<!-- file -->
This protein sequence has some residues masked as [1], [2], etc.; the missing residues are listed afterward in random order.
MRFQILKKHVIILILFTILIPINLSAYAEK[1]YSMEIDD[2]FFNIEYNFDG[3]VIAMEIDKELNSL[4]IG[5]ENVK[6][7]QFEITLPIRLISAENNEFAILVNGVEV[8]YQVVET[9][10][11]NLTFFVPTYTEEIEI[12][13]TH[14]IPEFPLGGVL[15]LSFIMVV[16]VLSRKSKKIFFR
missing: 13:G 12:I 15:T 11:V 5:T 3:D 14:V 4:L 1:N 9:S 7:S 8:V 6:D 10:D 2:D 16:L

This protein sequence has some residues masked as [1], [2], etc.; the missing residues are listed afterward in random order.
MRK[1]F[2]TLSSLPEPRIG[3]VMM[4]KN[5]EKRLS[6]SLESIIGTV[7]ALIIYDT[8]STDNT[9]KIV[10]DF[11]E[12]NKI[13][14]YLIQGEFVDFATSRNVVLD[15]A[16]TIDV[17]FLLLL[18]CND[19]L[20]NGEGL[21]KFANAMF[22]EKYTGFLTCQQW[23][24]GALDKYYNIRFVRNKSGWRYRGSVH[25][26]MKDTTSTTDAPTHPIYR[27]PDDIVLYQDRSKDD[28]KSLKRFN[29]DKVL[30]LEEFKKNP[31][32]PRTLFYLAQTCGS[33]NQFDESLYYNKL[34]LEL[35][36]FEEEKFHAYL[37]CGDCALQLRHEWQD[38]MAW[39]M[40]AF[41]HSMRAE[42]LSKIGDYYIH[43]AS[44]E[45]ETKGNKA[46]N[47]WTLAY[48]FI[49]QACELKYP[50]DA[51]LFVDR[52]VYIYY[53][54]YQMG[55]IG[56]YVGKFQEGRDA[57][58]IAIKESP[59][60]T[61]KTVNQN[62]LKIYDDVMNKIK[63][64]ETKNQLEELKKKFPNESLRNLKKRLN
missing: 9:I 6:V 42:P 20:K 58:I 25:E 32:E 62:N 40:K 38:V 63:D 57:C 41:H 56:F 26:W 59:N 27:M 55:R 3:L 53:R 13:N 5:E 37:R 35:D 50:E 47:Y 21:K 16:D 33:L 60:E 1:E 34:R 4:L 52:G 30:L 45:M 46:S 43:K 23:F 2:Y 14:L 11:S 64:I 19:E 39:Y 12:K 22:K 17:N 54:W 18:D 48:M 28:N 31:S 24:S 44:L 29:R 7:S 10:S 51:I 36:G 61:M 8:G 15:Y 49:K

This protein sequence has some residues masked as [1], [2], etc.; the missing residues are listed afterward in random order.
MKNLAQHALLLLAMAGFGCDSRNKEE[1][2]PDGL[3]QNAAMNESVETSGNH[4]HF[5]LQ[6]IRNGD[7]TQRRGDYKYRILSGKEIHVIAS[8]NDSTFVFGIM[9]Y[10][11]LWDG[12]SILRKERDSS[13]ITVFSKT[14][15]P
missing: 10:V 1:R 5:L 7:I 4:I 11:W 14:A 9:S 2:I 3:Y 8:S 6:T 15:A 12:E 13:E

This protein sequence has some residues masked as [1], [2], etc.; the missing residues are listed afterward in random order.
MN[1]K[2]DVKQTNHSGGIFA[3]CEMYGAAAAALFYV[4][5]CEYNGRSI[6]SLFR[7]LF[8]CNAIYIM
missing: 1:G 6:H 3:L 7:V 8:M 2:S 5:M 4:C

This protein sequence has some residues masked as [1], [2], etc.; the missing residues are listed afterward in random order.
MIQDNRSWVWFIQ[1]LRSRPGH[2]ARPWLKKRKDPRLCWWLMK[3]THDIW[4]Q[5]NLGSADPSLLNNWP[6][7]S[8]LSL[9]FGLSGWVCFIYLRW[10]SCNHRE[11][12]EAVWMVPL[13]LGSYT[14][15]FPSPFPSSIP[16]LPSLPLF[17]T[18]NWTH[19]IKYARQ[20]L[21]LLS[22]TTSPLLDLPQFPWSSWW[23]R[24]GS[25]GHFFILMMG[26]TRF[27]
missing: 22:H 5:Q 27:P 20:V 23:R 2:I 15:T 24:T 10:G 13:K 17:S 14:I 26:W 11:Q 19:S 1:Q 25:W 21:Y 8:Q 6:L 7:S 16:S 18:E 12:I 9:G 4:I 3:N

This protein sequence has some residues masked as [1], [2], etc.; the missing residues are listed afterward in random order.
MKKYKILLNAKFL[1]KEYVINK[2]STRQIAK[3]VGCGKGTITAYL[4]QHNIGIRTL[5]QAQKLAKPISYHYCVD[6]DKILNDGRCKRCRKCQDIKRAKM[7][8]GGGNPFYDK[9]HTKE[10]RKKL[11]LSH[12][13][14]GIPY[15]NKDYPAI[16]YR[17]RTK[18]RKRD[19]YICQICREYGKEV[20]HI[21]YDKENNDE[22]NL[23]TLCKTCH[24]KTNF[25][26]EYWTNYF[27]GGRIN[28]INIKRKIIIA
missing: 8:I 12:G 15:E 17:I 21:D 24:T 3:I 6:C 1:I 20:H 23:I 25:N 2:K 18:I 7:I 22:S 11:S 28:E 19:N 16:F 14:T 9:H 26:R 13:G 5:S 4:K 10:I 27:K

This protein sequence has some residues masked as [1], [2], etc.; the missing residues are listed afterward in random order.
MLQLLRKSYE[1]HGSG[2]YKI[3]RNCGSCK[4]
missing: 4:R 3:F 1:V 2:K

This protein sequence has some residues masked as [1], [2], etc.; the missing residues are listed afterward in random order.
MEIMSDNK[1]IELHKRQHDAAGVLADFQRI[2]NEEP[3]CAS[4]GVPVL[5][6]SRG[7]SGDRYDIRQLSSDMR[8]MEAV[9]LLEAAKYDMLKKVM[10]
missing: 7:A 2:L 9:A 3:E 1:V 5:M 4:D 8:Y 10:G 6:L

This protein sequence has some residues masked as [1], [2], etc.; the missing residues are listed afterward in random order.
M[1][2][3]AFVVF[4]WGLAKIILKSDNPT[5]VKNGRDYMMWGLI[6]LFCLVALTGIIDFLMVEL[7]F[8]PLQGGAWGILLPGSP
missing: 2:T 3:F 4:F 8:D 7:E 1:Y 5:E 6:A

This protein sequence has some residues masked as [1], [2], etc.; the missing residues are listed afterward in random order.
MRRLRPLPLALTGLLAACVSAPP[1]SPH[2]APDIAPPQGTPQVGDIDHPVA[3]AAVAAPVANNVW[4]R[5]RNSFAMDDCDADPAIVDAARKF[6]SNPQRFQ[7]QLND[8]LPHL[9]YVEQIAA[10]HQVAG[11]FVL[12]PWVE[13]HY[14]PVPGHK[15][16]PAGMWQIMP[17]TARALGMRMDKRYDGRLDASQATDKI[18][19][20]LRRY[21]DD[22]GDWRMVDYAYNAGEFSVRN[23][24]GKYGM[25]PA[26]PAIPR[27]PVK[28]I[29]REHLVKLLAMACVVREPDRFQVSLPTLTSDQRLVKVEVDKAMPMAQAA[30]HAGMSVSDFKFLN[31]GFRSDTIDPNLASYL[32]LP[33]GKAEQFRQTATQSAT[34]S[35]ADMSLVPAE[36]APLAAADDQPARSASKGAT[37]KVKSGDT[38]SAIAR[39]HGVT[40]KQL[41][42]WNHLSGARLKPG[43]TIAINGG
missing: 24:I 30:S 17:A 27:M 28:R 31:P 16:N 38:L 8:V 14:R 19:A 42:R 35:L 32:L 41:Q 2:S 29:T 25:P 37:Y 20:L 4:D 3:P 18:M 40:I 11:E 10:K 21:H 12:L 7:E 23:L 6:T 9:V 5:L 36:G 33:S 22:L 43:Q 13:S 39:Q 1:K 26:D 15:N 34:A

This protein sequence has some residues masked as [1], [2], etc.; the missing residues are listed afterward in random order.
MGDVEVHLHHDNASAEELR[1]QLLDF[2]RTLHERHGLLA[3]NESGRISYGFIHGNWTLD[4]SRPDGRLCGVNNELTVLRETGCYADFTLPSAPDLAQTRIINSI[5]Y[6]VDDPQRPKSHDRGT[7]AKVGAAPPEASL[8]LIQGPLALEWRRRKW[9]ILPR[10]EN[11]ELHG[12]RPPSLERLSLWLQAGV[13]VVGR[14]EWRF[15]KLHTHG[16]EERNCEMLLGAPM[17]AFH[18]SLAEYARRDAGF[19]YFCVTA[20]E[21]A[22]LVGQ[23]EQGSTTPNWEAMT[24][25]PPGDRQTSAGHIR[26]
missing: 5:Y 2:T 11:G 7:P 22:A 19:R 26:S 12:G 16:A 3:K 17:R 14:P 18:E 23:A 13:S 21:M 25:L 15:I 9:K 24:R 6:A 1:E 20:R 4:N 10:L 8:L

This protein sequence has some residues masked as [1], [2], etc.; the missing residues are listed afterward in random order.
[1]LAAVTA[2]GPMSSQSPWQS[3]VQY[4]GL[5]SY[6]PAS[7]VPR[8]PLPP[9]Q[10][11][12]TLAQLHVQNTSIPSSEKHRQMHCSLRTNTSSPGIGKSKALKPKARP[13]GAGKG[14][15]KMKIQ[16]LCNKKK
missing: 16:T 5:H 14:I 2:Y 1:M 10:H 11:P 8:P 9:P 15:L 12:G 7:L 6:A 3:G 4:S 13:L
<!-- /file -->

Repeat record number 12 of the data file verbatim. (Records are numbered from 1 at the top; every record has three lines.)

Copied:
This protein sequence has some residues masked as [1], [2], etc.; the missing residues are listed afterward in random order.
[1]LAAVTA[2]GPMSSQSPWQS[3]VQY[4]GL[5]SY[6]PAS[7]VPR[8]PLPP[9]Q[10][11][12]TLAQLHVQNTSIPSSEKHRQMHCSLRTNTSSPGIGKSKALKPKARP[13]GAGKG[14][15]KMKIQ[16]LCNKKK
missing: 16:T 5:H 14:I 2:Y 1:M 10:H 11:P 8:P 9:P 15:L 12:G 7:L 6:A 3:G 4:S 13:L